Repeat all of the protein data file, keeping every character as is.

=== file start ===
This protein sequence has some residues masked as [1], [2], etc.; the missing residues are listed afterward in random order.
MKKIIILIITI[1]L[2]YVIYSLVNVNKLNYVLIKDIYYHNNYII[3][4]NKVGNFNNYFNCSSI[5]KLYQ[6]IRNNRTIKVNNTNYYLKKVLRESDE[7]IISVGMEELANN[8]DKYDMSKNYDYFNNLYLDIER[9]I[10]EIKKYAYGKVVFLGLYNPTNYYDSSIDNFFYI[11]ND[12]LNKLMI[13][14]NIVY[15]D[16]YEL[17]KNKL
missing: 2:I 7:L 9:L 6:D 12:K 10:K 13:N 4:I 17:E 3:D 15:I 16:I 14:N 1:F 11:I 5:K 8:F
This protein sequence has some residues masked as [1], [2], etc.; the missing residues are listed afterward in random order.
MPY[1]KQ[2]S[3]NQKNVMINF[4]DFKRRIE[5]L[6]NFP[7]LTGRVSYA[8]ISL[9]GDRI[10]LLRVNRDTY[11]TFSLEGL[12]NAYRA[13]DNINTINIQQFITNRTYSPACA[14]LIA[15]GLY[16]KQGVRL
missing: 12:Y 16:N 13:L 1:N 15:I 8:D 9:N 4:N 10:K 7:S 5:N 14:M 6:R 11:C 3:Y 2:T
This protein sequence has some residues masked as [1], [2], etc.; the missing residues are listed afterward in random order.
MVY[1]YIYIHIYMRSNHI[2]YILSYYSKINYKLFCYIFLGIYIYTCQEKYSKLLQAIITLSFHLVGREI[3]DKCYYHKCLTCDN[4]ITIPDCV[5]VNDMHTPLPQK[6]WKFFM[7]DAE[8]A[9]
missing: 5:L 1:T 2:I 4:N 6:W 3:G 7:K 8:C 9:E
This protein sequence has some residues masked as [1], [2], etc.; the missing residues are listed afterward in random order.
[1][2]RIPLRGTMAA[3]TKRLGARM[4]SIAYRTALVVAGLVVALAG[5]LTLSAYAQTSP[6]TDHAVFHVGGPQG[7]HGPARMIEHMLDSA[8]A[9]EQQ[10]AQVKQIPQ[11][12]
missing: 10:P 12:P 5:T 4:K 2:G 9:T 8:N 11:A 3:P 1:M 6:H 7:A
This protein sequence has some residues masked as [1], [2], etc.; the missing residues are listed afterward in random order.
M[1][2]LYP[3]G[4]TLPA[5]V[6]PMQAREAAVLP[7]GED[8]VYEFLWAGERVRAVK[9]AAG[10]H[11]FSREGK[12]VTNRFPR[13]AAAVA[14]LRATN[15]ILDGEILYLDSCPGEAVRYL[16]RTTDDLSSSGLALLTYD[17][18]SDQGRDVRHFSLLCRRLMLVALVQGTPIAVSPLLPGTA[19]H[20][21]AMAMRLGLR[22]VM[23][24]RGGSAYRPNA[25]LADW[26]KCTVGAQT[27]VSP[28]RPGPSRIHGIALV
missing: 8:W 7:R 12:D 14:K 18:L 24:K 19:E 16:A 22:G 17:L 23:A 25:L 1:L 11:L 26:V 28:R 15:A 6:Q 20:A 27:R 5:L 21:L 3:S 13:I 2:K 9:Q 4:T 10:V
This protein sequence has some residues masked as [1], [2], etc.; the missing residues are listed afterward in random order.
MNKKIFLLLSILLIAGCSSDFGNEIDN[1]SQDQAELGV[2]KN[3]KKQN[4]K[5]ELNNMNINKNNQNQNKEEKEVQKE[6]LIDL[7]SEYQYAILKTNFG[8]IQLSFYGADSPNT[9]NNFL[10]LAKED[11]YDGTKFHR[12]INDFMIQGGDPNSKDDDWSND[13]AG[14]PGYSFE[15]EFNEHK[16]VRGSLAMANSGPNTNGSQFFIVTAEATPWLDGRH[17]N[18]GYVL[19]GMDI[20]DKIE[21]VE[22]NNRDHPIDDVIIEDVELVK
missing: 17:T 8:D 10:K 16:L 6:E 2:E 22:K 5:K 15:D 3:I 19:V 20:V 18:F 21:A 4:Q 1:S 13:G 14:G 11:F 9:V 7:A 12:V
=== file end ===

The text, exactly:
This protein sequence has some residues masked as [1], [2], etc.; the missing residues are listed afterward in random order.
MKKIIILIITI[1]L[2]YVIYSLVNVNKLNYVLIKDIYYHNNYII[3][4]NKVGNFNNYFNCSSI[5]KLYQ[6]IRNNRTIKVNNTNYYLKKVLRESDE[7]IISVGMEELANN[8]DKYDMSKNYDYFNNLYLDIER[9]I[10]EIKKYAYGKVVFLGLYNPTNYYDSSIDNFFYI[11]ND[12]LNKLMI[13][14]NIVY[15]D[16]YEL[17]KNKL
missing: 2:I 7:L 9:L 6:D 12:K 10:K 13:N 4:I 17:E 3:D 15:I 16:I 14:N 1:F 11:I 5:K 8:F
This protein sequence has some residues masked as [1], [2], etc.; the missing residues are listed afterward in random order.
MPY[1]KQ[2]S[3]NQKNVMINF[4]DFKRRIE[5]L[6]NFP[7]LTGRVSYA[8]ISL[9]GDRI[10]LLRVNRDTY[11]TFSLEGL[12]NAYRA[13]DNINTINIQQFITNRTYSPACA[14]LIA[15]GLY[16]KQGVRL
missing: 12:Y 16:N 13:L 1:N 15:I 8:D 9:N 4:N 10:K 7:S 5:N 14:M 6:R 11:C 3:Y 2:T
This protein sequence has some residues masked as [1], [2], etc.; the missing residues are listed afterward in random order.
MVY[1]YIYIHIYMRSNHI[2]YILSYYSKINYKLFCYIFLGIYIYTCQEKYSKLLQAIITLSFHLVGREI[3]DKCYYHKCLTCDN[4]ITIPDCV[5]VNDMHTPLPQK[6]WKFFM[7]DAE[8]A[9]
missing: 5:L 1:T 2:I 4:N 6:W 3:G 7:K 8:C 9:E
This protein sequence has some residues masked as [1], [2], etc.; the missing residues are listed afterward in random order.
[1][2]RIPLRGTMAA[3]TKRLGARM[4]SIAYRTALVVAGLVVALAG[5]LTLSAYAQTSP[6]TDHAVFHVGGPQG[7]HGPARMIEHMLDSA[8]A[9]EQQ[10]AQVKQIPQ[11][12]
missing: 10:P 12:P 5:T 4:K 2:G 9:T 8:N 11:A 3:P 1:M 6:H 7:A
This protein sequence has some residues masked as [1], [2], etc.; the missing residues are listed afterward in random order.
M[1][2]LYP[3]G[4]TLPA[5]V[6]PMQAREAAVLP[7]GED[8]VYEFLWAGERVRAVK[9]AAG[10]H[11]FSREGK[12]VTNRFPR[13]AAAVA[14]LRATN[15]ILDGEILYLDSCPGEAVRYL[16]RTTDDLSSSGLALLTYD[17][18]SDQGRDVRHFSLLCRRLMLVALVQGTPIAVSPLLPGTA[19]H[20][21]AMAMRLGLR[22]VM[23][24]RGGSAYRPNA[25]LADW[26]KCTVGAQT[27]VSP[28]RPGPSRIHGIALV
missing: 8:W 7:R 12:D 14:K 18:L 24:K 19:E 16:A 22:G 17:L 23:A 25:L 1:L 11:L 26:V 28:R 15:A 6:Q 20:A 27:R 5:L 21:L 3:S 13:I 2:K 9:Q 4:T 10:V
This protein sequence has some residues masked as [1], [2], etc.; the missing residues are listed afterward in random order.
MNKKIFLLLSILLIAGCSSDFGNEIDN[1]SQDQAELGV[2]KN[3]KKQN[4]K[5]ELNNMNINKNNQNQNKEEKEVQKE[6]LIDL[7]SEYQYAILKTNFG[8]IQLSFYGADSPNT[9]NNFL[10]LAKED[11]YDGTKFHR[12]INDFMIQGGDPNSKDDDWSND[13]AG[14]PGYSFE[15]EFNEHK[16]VRGSLAMANSGPNTNGSQFFIVTAEATPWLDGRH[17]N[18]GYVL[19]GMDI[20]DKIE[21]VE[22]NNRDHPIDDVIIEDVELVK
missing: 17:T 8:D 10:K 16:L 6:E 2:E 22:K 5:K 15:D 3:I 19:V 20:V 18:F 21:A 4:Q 1:S 13:G 14:G 11:F 9:V 7:A 12:V